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Derailing Democracy in AfghanistanElections in an Unstable Political Landscape$
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Noah Coburn and Anna Larson

Print publication date: 2013

Print ISBN-13: 9780231166201

Published to Columbia Scholarship Online: November 2015

DOI: 10.7312/columbia/9780231166201.001.0001

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Violence and Voting

Violence and Voting

Chapter:
(p.162) 7 Violence and Voting
Source:
Derailing Democracy in Afghanistan
Author(s):

Noah Coburn

Anna Larson

Publisher:
Columbia University Press
DOI:10.7312/columbia/9780231166201.003.0007

This chapter looks at the role of violence and instability in elections, particularly the Wolesi Jirga election of 2010. Violence, as well as the fear and unpredictability it inspires, is used as both a legitimizing and disrupting force within the state. While violence from insurgencies did deter a number of potential voters in the days leading up to the 2010 elections, it was in its role as a legitimizing force in the electoral process that undermined the elections' democratic character. State and political authority in Afghanistan remain fluid concepts as violence or the threat of it demonstrated to citizens that the elections are not about whether candidates won or lost, as power can be renegotiated in other ways.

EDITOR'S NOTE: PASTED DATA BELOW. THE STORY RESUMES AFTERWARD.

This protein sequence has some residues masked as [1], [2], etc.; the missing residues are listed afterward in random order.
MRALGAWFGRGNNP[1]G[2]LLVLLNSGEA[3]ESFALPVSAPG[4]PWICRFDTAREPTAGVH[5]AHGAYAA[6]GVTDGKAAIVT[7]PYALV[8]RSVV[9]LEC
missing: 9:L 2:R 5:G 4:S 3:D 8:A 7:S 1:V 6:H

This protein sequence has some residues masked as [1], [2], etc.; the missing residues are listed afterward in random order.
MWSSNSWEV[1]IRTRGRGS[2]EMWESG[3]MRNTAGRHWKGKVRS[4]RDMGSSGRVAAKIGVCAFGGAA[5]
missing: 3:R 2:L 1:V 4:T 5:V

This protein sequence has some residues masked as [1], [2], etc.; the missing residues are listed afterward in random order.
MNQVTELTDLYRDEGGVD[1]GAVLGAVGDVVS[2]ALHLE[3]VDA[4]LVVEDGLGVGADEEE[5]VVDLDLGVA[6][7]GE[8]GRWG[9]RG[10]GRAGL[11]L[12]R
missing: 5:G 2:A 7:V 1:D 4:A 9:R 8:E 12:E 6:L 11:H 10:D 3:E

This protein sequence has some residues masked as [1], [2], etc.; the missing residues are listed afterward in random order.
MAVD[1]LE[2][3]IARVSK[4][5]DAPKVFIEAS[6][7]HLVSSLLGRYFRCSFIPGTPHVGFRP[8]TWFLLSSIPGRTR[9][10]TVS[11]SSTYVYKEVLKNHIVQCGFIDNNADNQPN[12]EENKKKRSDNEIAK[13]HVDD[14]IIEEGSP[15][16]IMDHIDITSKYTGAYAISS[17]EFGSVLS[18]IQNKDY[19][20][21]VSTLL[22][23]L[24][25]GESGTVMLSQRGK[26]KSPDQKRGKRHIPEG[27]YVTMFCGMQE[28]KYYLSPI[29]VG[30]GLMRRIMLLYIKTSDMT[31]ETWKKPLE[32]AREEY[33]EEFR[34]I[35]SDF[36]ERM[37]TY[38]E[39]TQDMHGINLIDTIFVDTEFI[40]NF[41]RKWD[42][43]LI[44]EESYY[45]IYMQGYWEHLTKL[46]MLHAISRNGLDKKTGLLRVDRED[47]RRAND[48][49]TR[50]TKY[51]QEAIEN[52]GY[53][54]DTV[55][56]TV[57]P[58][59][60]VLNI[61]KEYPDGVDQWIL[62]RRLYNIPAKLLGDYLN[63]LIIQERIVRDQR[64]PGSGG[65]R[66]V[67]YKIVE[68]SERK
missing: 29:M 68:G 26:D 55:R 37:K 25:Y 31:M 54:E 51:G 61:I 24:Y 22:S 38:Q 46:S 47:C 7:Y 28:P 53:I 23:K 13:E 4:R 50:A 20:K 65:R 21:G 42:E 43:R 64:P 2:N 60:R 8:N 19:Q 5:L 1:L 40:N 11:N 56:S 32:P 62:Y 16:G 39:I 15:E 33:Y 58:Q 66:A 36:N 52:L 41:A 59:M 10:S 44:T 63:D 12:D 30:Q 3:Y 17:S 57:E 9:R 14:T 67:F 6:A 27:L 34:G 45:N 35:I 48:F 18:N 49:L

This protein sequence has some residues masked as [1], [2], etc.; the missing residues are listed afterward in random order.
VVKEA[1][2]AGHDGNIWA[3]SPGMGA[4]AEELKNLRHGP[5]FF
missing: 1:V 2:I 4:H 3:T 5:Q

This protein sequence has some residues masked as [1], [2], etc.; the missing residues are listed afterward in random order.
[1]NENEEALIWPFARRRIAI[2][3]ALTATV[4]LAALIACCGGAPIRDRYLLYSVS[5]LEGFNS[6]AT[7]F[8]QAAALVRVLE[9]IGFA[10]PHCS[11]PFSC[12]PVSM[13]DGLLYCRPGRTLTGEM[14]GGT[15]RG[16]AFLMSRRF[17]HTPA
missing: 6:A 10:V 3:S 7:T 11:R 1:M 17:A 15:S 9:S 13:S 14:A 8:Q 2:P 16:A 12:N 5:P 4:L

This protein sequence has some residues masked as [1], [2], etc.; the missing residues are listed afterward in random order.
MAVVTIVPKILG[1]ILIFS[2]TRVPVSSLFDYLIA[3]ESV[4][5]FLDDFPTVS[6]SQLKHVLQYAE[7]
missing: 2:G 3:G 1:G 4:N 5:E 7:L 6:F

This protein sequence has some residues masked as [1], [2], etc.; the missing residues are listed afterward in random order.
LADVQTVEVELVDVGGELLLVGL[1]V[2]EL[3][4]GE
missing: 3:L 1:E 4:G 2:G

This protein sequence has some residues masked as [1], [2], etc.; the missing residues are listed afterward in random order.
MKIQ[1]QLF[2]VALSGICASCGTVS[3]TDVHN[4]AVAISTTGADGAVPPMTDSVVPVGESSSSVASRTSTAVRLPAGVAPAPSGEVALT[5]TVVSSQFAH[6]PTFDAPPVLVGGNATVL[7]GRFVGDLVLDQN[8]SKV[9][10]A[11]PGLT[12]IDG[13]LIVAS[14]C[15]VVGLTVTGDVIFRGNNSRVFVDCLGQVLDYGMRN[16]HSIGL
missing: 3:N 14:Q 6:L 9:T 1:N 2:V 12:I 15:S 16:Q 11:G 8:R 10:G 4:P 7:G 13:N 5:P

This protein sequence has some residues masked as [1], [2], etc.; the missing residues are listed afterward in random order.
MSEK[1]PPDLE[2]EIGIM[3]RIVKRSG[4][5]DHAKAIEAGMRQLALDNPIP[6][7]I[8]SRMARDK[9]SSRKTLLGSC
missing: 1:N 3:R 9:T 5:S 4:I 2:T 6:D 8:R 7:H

Keywords:   violence, 2010 elections, Wolesi Jirga, insurgencies, electoral process, political authority

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